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Protecting Whistleblowers since 1977

Retroactive Application of the WPEA? Two Members of Congress, GAP and 97 NGOs Team Up for First Test of the New Rights

Tom Devine and Shanna Devine, March 08, 2013

A significant test case currently stands before the Merit System Protection Board (MSPB) that will determine whether or not cases pending when the Whistleblower Protection Enhancement Act (WPEA) was passed will be reinforced by rights under the new law.

Congress’ intent was made clear in congressional committee reports and Congressman Todd Platts' (R-PA) floor speech at enactment: the WPEA is a clarifying statute to the original Whistleblower Protection Act (WPA), and does not require statutory language for retroactive application to pending cases. This was the primary argument in an amicus curiae, or “friend of the court,” brief submitted this week to the MSPB in Thomas Day v. Department of Homeland Security by two Members of Congress, GAP and four otheramici representing 97 NGOs. The brief also argues that retroactivity is necessary under Supreme Court precedent, because protecting whistleblowers does not undermine the rights of anyone acting lawfully. The brief contends:

Clarification of an existing law does not require retroactive analysis of its potential ramifications and applies immediately upon enactment. The WPEA is a clarifying statute, in which Congress tightened statutory language and strengthened legislative history in a final attempt to attain compliance with the same legal rights it had intended to enact all along. It has had to legislate repeatedly, because the U.S. Federal Circuit Court of Appeals (“Federal Circuit”) created loopholes in whistleblower protection that Congress did not include in statutory language and repeatedly explained that it did not intend.

The Office of Special Counsel (OSC) also submitted an amicus curiae brief to the Board on WPEA retroactivity. Special Counsel Carolyn Lerner, also contending that it is a clarifying statute, emphasized: “For too long, OSC has been handcuffed by court decisions that limited protections under the WPA. Congress made clear that these loopholes were contrary to the plain meaning and intent of the WPA.”

The Board also must determine two other contexts for “prospective” WPEA application to cases filed after the Act’s passage:

  1. Do the new rights apply when the whistleblowing and personnel actions were prior to passage, but the lawsuit was filed after?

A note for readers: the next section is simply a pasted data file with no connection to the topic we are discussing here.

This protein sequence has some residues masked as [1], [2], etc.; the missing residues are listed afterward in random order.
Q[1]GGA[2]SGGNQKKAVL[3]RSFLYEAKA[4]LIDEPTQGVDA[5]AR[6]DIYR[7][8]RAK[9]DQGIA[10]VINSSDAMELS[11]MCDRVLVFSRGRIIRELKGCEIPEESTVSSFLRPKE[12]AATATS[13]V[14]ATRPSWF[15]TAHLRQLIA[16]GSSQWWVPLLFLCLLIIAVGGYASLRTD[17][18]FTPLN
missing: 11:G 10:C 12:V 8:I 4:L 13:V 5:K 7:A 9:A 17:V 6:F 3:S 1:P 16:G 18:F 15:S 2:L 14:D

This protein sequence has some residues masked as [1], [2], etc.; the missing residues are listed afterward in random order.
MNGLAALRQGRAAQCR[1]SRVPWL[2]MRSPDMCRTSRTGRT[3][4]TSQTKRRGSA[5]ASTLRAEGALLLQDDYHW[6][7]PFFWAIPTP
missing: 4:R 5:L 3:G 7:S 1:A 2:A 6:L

2. Do the new rights apply when the whistleblowing was prior to enactment, but the personnel action and lawsuit occur after? In both instances, the amici argued that the case is even more overwhelming for the WPEA to govern results.

The test case involves former Coast Guard employee Thomas Day, who challenged illegal reimbursement payments to a contractor. After blowing the whistle, Day had his duties reduced, and was partially reassigned from his specialty of contract oversight for the Coast Guard. The government has argued, and an Administrative Judge tentatively agreed, that the Huffman loophole denies Day WPA rights for disclosures to:

 •            coworkers,

 •            a supervisor who agreed with him but did not have the authority to take corrective action, and

 •            possibly the wrongdoer (!)

when Day's disclosure was distributed through the chain-of-command. Ironically, Day had led a whistleblower coalition that successfully campaigned for passage of 1994 WPA amendments creating rights that the Federal Circuit judicially canceled in Huffman.

Amici filing the brief do not think this is a close question. Legislative history could not have been clearer had it been spelled out in the statute: the WPEA is intended to apply retroactively. The Senate Committee report stated:

This section states the Act would take effect 30 days after the date of enactment.
The committee expects and intends that the Act’s provisions shall be applied in OSC, MSPB and judicial proceedings initiated by or on behalf of a whistleblower and pending on or after that effective date.

Congressman Platts gave a floor speech trumpeting the Senate’s mandate: “[I]t must be understood that those whistleblowers who have been waiting for this bill to be enacted are protected by its provisions.”

The brief concludes:

The Whistleblower Protection Enhancement Act was enacted unanimously to eliminate loopholes and other barriers that have prevented the law from providing protection when unanimously intended and unanimously-reaffirmed all along. For the reasons stated above, the Board should respect clear, repeatedly-expressed congressional intent. There is no discretion for any new loopholes that would deny the WPEA’s authority, prospective or retroactive.

Indeed, the MSPB would be doing the public and brave civil servants – who risk their careers to disclose wrongdoing – a great disservice by not applying the WPEA as congress intended.

Information about the Day case and the WPEA may be found on the Board’s Web site

Tom Devine is Legal Director and Shanna Devine is Legislative Campaign Coordinator & Investigator for the Government Accountability Project, the nation's leading whistleblower protection and advocacy organization.